Recent debates about the future of jobs have mainly focused on whether or not they are at risk of automation. Studies have generally minimised the potential effects of automation on job creation, and have tended to ignore other relevant trends, including globalisation, population ageing, urbanisation, and the rise of the green economy.
In this study from Pearson and Nesta the authors used a novel and comprehensive mixed method approach to map out how employment is likely to change and the implications for skills. They show both what we can expect and where we should be uncertain; highlighting likely dynamics in different parts of the labour market — from sectors like food and health to manufacturing.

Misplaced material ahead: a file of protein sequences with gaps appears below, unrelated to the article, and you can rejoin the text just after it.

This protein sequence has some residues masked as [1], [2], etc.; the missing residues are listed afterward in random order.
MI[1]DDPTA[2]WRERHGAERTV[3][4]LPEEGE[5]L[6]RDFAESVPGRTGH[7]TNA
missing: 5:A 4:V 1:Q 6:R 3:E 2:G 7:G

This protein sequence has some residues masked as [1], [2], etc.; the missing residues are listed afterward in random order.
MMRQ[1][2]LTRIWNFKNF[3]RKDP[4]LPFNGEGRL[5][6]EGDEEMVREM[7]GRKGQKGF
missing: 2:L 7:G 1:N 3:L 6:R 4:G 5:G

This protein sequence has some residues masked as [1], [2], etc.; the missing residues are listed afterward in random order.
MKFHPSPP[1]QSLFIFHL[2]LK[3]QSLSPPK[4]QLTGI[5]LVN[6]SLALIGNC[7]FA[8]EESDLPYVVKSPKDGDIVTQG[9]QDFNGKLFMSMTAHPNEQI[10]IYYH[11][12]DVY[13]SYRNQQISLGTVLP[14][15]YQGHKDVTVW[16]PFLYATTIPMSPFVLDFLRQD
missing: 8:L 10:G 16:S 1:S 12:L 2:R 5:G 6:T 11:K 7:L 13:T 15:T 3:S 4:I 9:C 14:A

The study challenges a culture of risk aversion that holds back technology adoption, innovation, and growth; this matters particularly to countries like the US and the UK, which already face structural productivity problems.
By identifying the bundles of skills, abilities, and knowledge that are most likely to be important in the future, as well as the skills investments that will have the greatest impact on occupational demand, this report provides information that educators, businesses, and governments can use for strategic and policy-making purposes to better prepare us for the future.